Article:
Whoever said, “Sticks and stones may break my bones but words will never hurt me”, is a liar.
Words can be cutting, painful and once you put them out into the world, you can never take them back.
An apology may start to fade the imprint the words have left on someone’s heart, but the scar will always be there. There’s some saying about throwing a vase on the ground and then gluing it back together, the “I’m sorry” may be the glue but you can still see the cracks. (Or something like that– you get my point).
Whether you type, text, speak or sing the words— they matter.
You see once your words fall onto someone else’s ear, they are kept in a tiny box in the back of their memory. They can be pulled out and used against you when you think they’ve been lost. (I’m the queen of this- just ask Joe.) You can try and tuck the words you wish to forget into a bag and fill it with words you want to hold on to, but the words are still there and can haunt you.
Joe has a way with words, though he doesn’t like to use them as much as I do. He says I can talk about anything for hours, and he may be right. But he can tell a story that leaves my stomach hurting from laughter. He finds the words and comforts me when he’s the one who needs it. And if we are going to be painfully honest, he has quite a repertoire of words he uses to be a real jerk face.
I use that term with all the love any married woman probably understands.
What I never expected to need to understand was what he says when he’s sick, he doesn’t always mean. It’s hard knowing if the words spoken are coming from steroid laced chemotherapy. He gets easily irritated and short tempered. My mascara stained makeup wipes laying around the house can nearly put him over the edge. (It is kind of gross as I sit here and think about it.)
I wonder, ”Is this the hulk of cancer talking? Or the true thoughts of my husband? Does he throw the sharp words out because he knows I can handle them? Does the pain he feels just need to be released?’
I constantly struggle with letting it go because I know he doesn’t feel well, or telling him it’s no excuse and to pull it together.
The words I write in this blog help me release my own pain, fear, anger and hysterical feelings. They are forever on these “pages” and someday my daughter will be able to read for herself the trials of her little life. I’ve been amazed at the feedback, the stories from other cancer patients and wives, the prayers and support we receive just from sharing some words strung together with the commas my husband helps me with. (I have no idea where they go and I just kinda dash them in when I think they look pretty).
Some responses are powerful and make me feel like there is purpose in this journey we’ve been put on. Here’s one of my favorites:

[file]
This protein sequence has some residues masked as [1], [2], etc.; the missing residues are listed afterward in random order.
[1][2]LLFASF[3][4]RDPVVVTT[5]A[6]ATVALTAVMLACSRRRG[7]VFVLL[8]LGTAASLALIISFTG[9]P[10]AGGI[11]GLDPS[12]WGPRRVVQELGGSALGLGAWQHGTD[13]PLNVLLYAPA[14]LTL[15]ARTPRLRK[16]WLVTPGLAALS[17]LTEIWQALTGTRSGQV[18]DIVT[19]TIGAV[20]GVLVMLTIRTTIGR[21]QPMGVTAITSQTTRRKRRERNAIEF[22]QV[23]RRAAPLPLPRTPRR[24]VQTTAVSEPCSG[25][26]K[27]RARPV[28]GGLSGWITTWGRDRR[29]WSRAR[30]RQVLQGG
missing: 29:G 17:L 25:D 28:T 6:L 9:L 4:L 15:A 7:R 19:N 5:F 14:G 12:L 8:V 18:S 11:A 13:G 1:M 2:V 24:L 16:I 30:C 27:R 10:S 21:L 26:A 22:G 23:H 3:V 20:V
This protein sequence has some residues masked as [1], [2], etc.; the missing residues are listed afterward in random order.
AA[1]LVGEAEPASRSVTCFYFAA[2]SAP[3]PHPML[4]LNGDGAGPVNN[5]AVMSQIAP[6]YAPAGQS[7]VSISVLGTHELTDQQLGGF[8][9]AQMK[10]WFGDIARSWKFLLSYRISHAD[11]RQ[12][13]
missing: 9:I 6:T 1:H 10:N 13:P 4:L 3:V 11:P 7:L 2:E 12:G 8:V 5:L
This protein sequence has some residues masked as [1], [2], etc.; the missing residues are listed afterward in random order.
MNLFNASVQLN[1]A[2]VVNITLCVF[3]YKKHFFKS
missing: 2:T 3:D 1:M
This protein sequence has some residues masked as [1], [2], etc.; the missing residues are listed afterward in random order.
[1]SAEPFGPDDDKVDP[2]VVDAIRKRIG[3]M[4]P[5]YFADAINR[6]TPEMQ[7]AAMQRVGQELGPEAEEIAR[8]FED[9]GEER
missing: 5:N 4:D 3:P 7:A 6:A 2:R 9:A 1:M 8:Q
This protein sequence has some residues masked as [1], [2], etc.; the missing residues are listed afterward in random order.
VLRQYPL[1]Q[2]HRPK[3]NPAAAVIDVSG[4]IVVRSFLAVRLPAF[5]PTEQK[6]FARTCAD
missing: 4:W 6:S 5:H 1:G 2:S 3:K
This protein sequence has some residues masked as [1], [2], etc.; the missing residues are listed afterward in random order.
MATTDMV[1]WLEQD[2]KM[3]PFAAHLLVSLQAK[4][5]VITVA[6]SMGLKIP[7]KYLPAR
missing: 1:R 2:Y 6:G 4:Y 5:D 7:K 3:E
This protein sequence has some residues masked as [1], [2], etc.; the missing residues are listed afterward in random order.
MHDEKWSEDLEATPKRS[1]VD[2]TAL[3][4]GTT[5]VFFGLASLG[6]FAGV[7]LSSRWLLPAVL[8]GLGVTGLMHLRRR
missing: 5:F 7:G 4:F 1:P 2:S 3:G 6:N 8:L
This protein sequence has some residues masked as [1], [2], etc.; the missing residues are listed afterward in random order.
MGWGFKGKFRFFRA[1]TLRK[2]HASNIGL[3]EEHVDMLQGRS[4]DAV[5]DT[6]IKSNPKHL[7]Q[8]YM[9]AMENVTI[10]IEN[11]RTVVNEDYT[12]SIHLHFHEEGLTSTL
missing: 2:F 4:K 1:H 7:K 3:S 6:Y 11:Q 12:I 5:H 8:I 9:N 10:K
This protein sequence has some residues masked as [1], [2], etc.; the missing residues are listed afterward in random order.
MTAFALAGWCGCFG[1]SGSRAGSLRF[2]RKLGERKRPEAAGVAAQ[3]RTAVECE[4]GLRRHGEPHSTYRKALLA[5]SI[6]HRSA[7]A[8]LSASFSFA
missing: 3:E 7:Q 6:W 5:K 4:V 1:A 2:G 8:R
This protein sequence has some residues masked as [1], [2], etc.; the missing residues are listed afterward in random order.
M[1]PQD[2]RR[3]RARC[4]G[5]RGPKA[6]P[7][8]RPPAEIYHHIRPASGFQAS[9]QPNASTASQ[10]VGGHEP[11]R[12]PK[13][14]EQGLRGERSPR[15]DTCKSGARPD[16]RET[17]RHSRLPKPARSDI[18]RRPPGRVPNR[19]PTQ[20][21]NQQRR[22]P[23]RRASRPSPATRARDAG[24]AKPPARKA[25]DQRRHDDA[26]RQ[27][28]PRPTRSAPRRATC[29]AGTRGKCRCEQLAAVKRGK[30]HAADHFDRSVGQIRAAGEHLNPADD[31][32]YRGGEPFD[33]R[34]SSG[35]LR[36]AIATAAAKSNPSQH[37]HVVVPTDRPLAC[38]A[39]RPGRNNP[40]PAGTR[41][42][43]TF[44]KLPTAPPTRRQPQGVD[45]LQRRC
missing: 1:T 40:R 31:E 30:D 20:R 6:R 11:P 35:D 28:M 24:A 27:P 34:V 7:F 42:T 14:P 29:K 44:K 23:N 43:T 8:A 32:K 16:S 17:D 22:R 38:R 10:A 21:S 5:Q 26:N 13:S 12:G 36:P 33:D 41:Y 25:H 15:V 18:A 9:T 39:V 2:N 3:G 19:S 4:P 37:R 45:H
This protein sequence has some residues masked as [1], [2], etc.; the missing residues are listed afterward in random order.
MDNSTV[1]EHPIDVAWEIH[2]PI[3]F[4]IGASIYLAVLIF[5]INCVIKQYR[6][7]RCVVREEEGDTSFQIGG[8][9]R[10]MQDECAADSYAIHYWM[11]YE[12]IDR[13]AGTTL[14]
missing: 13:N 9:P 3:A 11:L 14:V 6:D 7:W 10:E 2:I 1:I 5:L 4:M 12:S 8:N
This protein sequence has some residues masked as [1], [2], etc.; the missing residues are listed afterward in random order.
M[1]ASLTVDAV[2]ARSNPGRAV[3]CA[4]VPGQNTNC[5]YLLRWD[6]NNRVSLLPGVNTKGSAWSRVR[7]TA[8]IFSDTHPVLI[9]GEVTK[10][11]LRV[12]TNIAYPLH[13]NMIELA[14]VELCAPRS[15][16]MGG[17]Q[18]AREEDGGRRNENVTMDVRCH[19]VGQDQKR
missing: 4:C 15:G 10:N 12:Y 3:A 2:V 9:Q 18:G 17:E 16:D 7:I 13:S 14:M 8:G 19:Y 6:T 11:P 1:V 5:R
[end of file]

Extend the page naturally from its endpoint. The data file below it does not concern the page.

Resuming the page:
“I just have to post. I’m Heather, living with stage 4 breast cancer. I’ve had two recurrences since the initial diagnosis in May 2008. The most recent was last month–breast cancer spread to my lung. I have four daughters, ages 14 to 8. I am not terrified of dying; I am terrified of leaving my girls.
I am surrounded by an unbelievable tribe who cook for me, who come to help me clean and repaint my bedroom after my divorce became final. They love me fiercely and pray for me ceaselessly. But all the casseroles in the world can’t keep me alive. You’ve written so beautifully about this, Joe. This dual-living–one foot in life, the other in death, not wanting to succumb to its inevitability, whether it be now due to cancer or whether we defy odds and die of old age.”
I don’t know this woman, but her words made me feel connected, purpose-driven and fulfilled. I’ve received hundreds of letters like this and ONE with some not-so-nice words. One vs. hundreds; yet it still stings every time I think of those few lines sent to me. Here it is:
“That was so horribly written I could not get through the story. What a shame you butchered this man’s story. I would be so embarrassed if I were you. The internet really is not picky to allow such garbage writing. Shameful.”
I cried when I read it.
I thought Joe was going to kill someone. I forwarded the messages on to my good friend and blog mentor who quickly turned the negative words into a badge of honor, “Congratulations,” she said, “You are now officially a blogger. Your first hate mail.”
I don’t know why a few hurtful words knock us down when we are surrounded by so much positivity. It must be human nature to be surrounded by friends at a party, but notice that one person who didn’t show up. It’s a weird truth we have to learn to ignore.
90% of the time Joe is my funny, sarcastic, sassy husband. So why is that 10% so hard? It’s a side of cancer people don’t talk or warn you about.
As I listen to Mira and Joe babble back and forth downstairs, I am so happy to fill our little girl’s ears with words of love. When we hear parents yelling at their kids (always at Disney-HA), we want to stop and tell them to slow down, soak it in. I’m sure there will be days when we want to scream and pull our hair out as most parents do, but we know that this is a moment you will never get back. We hold on to Mira tight because we risk losing so much. Even after we are gone, our words are what she’ll have.
In the cards Joe writes, in his voice when she watches videos of them playing, and in these blogs. I hope we leave an imprint on her heart she’ll never want to wipe away. I think it’s what all parents want for their child. To give them the words to write their own story.